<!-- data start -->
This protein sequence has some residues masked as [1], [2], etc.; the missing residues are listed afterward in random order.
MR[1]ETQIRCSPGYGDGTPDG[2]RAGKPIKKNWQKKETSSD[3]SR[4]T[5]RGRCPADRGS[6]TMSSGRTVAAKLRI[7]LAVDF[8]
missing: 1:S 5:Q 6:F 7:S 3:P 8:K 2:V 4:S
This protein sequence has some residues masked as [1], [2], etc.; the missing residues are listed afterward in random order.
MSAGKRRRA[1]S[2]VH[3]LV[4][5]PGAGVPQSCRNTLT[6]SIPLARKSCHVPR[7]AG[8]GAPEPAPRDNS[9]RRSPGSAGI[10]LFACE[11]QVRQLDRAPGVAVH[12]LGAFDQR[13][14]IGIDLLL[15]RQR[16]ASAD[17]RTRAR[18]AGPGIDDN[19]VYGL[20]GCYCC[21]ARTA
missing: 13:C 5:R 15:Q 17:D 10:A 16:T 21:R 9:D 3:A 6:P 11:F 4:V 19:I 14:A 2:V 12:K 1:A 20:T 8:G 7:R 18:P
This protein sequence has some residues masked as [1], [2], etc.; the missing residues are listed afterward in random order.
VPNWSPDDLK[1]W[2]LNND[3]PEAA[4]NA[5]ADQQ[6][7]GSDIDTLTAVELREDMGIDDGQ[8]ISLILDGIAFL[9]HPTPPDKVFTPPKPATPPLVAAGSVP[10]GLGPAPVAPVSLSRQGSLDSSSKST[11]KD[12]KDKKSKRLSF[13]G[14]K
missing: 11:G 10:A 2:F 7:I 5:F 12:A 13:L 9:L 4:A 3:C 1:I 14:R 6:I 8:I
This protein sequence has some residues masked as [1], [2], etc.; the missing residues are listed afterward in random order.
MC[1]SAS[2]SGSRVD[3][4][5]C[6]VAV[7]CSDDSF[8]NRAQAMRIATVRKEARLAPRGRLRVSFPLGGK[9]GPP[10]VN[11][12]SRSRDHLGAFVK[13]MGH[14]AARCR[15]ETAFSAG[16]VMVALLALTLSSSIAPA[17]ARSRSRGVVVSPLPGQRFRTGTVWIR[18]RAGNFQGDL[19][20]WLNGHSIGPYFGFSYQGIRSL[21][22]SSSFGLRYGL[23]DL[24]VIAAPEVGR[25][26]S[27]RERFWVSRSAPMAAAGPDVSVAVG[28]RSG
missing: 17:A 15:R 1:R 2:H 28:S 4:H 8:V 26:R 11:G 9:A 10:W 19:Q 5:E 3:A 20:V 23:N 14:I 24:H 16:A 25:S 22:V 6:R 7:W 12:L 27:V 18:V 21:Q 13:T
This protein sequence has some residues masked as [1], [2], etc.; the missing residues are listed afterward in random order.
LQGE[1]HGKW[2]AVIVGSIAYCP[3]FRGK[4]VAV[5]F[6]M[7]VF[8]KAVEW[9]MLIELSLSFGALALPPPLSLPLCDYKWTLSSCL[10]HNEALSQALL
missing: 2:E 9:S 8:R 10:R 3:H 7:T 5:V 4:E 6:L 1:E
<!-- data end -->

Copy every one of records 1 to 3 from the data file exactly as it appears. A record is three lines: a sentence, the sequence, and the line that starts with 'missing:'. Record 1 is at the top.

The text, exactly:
This protein sequence has some residues masked as [1], [2], etc.; the missing residues are listed afterward in random order.
MR[1]ETQIRCSPGYGDGTPDG[2]RAGKPIKKNWQKKETSSD[3]SR[4]T[5]RGRCPADRGS[6]TMSSGRTVAAKLRI[7]LAVDF[8]
missing: 1:S 5:Q 6:F 7:S 3:P 8:K 2:V 4:S
This protein sequence has some residues masked as [1], [2], etc.; the missing residues are listed afterward in random order.
MSAGKRRRA[1]S[2]VH[3]LV[4][5]PGAGVPQSCRNTLT[6]SIPLARKSCHVPR[7]AG[8]GAPEPAPRDNS[9]RRSPGSAGI[10]LFACE[11]QVRQLDRAPGVAVH[12]LGAFDQR[13][14]IGIDLLL[15]RQR[16]ASAD[17]RTRAR[18]AGPGIDDN[19]VYGL[20]GCYCC[21]ARTA
missing: 13:C 5:R 15:Q 17:D 10:A 16:T 21:R 9:D 3:A 6:P 11:F 4:V 19:I 14:A 2:V 12:K 1:A 20:T 8:G 7:R 18:P
This protein sequence has some residues masked as [1], [2], etc.; the missing residues are listed afterward in random order.
VPNWSPDDLK[1]W[2]LNND[3]PEAA[4]NA[5]ADQQ[6][7]GSDIDTLTAVELREDMGIDDGQ[8]ISLILDGIAFL[9]HPTPPDKVFTPPKPATPPLVAAGSVP[10]GLGPAPVAPVSLSRQGSLDSSSKST[11]KD[12]KDKKSKRLSF[13]G[14]K
missing: 11:G 10:A 2:F 7:I 5:F 12:A 13:L 9:L 4:A 3:C 1:I 14:R 6:I 8:I